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Meanwhile, the surface of the small intestine absorbs anything that our enzymes have broken down into sufficiently small components—usually individual amino acids, simple sugars, and free fatty acids.Finally our ileocecal valve opens, and our small intestine releases what’s left into our large intestine— And the reason we have a bacterial colony in our colon is because our own enzymes can’t break down everything we eat.“Humans can’t actually digest meat: it rots in the colon.” And its variant: “Meat takes 4-7 days to digest, because it has to rot in your stomach first.” (Some variations on this myth claim it takes up to two months!) Like most vegetarian propaganda, it’s not just false, it’s an inversion of truth.So our gut bacteria go to work and digest some of the remainder, sometimes producing waste products that we can absorb.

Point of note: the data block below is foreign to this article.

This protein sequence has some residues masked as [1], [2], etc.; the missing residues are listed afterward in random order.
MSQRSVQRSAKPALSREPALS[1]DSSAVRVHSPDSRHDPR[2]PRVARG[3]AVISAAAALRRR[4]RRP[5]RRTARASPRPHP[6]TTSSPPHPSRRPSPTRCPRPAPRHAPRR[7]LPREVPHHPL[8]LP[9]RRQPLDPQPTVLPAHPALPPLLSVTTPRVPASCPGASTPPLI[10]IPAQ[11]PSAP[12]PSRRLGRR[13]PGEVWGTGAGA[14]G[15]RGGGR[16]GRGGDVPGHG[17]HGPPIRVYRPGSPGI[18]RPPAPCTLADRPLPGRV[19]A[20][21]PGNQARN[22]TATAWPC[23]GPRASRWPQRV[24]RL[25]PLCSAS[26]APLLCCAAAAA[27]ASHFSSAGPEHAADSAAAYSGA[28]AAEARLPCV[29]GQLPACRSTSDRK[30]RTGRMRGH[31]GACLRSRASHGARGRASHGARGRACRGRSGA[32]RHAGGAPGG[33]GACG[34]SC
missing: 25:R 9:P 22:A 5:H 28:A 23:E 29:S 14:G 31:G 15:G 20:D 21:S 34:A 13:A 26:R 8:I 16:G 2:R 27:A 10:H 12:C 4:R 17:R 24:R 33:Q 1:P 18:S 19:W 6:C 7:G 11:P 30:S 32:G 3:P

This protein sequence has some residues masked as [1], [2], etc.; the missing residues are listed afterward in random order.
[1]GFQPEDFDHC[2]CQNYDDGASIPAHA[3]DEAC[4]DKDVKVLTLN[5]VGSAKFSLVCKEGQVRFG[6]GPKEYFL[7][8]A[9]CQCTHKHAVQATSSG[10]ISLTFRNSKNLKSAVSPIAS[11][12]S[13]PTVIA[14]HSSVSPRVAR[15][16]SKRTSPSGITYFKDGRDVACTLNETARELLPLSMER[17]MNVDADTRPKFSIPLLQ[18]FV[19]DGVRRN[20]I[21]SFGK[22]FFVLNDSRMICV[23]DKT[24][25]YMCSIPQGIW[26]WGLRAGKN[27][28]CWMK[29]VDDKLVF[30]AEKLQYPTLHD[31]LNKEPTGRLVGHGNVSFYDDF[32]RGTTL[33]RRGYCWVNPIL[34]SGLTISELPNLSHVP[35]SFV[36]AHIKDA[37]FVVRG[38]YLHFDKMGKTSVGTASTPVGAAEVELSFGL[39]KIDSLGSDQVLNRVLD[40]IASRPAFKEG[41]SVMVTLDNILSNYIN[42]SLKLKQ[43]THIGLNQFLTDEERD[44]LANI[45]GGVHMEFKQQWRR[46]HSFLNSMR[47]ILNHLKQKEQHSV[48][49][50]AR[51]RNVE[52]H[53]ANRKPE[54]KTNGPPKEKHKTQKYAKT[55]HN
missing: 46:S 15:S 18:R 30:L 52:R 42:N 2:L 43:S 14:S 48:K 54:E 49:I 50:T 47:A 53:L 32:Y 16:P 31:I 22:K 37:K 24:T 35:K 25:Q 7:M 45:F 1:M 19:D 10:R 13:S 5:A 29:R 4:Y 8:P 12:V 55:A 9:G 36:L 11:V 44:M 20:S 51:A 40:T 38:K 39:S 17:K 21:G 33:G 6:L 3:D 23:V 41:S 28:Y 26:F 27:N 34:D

And it sure seems like my gut bacteria have less to do now that my amylase and sucrase supplies aren’t being overwhelmed by an avalanche of starch and sugar.They chew and swallow grass and leaves into the rumen, ferment it some, barf it back up again, chew it some more (called “chewing the cud”), and swallow it again, where it is digested a second time.Hindgut fermenters, like horses, have an extra-long gut.That is why we can’t eat grass at all, why there is so little caloric value for us in vegetables, and why we call cellulose “insoluble fiber”: This fact alone proves that humans, while omnivores, are primarily carnivorous: we have a limited ability to digest some plant matter (starches and disaccharides) in order to get through bad times, but we cannot extract meaningful amounts of energy from the cellulose that forms the majority of edible plant matter, as true herbivores can. Leave a comment, and use the icons below to share it with your friends!We can only eat fruits, nuts, tubers, and seeds (which we call ‘grains’ and ‘beans’)—and seeds are only edible to us after laborious grinding, soaking, and cooking, because unlike the birds and rodents adapted to eat them, they’re Live in freedom, live in beauty. ) You might also enjoy “How ‘Heart-Healthy Whole Grains’ Make Us Fat”, “Why Humans Crave Fat”, the classic “Eat Like A Predator, Not Like Prey: Paleo In Six Easy Steps”…and for yet more diet myths busted and truths discovered, try the index.

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